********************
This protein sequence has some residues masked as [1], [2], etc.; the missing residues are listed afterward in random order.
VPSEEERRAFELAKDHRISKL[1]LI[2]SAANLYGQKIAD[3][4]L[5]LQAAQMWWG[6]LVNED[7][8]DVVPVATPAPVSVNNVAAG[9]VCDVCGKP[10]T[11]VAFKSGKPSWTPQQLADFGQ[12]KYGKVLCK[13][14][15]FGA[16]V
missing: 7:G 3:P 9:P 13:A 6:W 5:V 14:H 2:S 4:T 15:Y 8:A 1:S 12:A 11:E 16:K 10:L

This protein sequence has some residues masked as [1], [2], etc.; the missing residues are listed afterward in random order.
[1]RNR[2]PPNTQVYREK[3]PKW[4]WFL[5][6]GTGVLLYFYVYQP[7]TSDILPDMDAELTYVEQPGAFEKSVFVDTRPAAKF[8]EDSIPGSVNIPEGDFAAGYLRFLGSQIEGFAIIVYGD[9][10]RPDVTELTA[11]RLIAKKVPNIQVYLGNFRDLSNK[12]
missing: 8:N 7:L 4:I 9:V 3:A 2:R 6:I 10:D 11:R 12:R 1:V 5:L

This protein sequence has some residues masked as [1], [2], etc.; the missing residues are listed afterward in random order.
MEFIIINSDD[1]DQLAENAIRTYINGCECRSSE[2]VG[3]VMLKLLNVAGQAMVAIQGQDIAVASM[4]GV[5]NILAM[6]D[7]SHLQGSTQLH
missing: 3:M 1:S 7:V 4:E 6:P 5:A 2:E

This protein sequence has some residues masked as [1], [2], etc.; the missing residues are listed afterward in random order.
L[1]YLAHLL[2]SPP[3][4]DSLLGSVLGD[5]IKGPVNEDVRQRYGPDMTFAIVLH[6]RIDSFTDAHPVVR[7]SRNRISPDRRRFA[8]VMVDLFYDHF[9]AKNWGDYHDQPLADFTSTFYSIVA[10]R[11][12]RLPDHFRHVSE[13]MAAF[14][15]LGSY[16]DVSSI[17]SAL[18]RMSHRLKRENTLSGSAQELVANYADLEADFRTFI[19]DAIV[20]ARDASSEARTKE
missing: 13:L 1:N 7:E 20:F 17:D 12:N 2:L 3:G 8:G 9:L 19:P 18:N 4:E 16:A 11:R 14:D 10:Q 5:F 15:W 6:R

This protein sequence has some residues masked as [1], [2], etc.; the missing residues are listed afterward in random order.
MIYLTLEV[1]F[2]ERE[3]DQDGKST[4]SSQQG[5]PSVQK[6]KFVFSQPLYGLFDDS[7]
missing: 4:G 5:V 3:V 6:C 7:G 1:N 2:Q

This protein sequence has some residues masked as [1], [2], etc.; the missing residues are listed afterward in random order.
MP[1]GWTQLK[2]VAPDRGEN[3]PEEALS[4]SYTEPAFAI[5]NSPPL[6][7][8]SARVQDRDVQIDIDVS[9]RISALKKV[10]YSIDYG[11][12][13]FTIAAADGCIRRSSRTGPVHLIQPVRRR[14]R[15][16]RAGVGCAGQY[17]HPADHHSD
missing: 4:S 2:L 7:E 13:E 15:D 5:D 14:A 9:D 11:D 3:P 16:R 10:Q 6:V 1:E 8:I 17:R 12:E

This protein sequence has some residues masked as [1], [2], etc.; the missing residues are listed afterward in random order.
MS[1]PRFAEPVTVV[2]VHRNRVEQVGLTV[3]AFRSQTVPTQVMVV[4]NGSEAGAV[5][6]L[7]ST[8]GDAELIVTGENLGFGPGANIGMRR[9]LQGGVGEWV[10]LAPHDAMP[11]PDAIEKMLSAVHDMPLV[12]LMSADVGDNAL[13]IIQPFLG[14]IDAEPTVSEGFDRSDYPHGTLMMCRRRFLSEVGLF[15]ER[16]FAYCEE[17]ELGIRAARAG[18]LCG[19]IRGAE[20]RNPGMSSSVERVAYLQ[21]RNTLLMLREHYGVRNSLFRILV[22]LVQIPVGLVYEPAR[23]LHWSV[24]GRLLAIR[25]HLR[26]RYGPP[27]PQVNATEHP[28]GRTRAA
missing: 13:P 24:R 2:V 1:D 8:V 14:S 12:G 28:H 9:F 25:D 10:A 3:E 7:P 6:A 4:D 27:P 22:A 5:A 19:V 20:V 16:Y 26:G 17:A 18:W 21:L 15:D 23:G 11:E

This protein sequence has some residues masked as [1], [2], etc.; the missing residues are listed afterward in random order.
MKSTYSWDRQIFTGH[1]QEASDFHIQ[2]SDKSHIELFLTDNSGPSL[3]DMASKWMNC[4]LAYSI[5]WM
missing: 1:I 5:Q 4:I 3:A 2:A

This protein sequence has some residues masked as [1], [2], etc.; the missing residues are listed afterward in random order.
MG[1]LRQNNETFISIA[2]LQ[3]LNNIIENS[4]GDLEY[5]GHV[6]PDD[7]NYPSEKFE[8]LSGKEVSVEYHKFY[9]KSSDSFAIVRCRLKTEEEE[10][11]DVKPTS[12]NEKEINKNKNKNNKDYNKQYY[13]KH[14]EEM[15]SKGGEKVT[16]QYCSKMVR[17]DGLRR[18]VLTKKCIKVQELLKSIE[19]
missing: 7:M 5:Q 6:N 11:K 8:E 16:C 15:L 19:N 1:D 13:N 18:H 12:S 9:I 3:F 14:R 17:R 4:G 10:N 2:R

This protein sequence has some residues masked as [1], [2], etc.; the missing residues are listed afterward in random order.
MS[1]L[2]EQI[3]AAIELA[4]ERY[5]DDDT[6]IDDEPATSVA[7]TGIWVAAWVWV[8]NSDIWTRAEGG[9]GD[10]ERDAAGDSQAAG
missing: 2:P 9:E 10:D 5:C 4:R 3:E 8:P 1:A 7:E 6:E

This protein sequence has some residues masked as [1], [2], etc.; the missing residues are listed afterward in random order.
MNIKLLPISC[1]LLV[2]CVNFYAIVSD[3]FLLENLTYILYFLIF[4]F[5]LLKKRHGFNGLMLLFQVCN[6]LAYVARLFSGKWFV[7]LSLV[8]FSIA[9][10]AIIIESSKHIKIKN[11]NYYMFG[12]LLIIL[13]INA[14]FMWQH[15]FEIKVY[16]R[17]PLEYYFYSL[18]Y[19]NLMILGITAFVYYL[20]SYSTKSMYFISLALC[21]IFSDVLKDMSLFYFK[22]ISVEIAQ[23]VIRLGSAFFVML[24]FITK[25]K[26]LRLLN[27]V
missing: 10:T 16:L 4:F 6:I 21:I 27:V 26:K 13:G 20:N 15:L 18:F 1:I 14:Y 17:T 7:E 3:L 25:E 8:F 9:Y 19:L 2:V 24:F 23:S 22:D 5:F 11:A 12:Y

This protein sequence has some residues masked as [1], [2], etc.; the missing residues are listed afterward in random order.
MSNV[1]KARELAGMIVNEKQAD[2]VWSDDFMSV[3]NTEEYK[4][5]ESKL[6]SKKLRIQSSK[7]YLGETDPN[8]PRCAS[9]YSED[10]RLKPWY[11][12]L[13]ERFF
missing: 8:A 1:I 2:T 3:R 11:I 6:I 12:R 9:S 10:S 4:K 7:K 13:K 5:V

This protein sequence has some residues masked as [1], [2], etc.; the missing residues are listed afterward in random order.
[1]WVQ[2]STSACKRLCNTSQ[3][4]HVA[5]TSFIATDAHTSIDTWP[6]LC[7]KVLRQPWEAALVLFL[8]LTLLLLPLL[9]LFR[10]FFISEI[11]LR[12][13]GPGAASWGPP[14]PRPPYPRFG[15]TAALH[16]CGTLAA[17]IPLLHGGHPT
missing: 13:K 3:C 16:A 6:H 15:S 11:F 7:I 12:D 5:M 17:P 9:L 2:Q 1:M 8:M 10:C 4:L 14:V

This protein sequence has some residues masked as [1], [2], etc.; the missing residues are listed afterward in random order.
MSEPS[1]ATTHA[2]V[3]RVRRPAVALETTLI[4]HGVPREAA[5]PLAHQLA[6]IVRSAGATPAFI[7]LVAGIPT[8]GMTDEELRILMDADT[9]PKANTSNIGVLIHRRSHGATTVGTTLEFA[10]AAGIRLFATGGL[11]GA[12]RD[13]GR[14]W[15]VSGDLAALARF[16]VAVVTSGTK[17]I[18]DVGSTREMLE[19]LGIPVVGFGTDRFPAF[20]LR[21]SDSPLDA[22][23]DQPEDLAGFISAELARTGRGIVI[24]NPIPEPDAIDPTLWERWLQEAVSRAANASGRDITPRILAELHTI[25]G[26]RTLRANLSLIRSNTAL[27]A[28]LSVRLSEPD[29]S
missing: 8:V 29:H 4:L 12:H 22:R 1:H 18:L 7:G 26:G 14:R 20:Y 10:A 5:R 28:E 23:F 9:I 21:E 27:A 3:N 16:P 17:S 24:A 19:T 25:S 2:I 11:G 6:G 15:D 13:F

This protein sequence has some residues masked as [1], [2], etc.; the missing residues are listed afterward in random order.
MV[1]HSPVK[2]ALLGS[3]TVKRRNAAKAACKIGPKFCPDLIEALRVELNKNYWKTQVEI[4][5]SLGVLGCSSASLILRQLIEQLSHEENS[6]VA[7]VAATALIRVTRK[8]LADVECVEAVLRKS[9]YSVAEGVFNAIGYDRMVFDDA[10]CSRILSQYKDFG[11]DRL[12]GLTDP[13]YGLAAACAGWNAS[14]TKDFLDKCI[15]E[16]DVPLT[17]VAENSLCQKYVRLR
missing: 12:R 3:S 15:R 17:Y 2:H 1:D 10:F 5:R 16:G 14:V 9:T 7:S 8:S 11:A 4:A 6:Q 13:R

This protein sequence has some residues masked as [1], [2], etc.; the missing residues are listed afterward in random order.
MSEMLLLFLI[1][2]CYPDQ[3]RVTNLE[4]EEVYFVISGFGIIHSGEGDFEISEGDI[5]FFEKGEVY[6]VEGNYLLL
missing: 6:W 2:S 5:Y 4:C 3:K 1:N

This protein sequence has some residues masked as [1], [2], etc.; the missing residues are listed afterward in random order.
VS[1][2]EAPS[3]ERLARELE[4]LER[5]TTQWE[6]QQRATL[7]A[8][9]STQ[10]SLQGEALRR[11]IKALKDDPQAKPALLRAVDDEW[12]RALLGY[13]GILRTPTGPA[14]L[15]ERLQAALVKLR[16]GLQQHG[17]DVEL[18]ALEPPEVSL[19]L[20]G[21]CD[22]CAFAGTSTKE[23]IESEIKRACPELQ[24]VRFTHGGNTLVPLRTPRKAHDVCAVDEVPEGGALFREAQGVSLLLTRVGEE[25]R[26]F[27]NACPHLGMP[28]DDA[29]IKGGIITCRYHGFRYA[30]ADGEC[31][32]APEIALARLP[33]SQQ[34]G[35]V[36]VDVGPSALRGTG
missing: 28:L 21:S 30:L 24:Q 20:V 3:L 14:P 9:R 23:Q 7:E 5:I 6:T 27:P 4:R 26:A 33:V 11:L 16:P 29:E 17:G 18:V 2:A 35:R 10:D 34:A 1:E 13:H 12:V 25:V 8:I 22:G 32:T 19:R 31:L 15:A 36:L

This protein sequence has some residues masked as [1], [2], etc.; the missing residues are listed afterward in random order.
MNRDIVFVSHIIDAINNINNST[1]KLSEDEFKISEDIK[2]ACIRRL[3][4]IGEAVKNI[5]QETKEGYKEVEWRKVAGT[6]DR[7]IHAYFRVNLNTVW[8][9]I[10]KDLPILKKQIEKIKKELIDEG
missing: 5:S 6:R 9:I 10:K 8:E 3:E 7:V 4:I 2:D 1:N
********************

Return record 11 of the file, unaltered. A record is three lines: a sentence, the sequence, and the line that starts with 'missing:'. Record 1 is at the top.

This protein sequence has some residues masked as [1], [2], etc.; the missing residues are listed afterward in random order.
MNIKLLPISC[1]LLV[2]CVNFYAIVSD[3]FLLENLTYILYFLIF[4]F[5]LLKKRHGFNGLMLLFQVCN[6]LAYVARLFSGKWFV[7]LSLV[8]FSIA[9][10]AIIIESSKHIKIKN[11]NYYMFG[12]LLIIL[13]INA[14]FMWQH[15]FEIKVY[16]R[17]PLEYYFYSL[18]Y[19]NLMILGITAFVYYL[20]SYSTKSMYFISLALC[21]IFSDVLKDMSLFYFK[22]ISVEIAQ[23]VIRLGSAFFVML[24]FITK[25]K[26]LRLLN[27]V
missing: 10:T 16:L 4:F 6:I 21:I 27:V 26:K 13:G 20:N 15:L 18:F 1:I 14:Y 17:T 7:E 3:L 25:E 8:F 9:Y 19:L 2:V 24:F 23:S 22:D 5:F 11:A 12:Y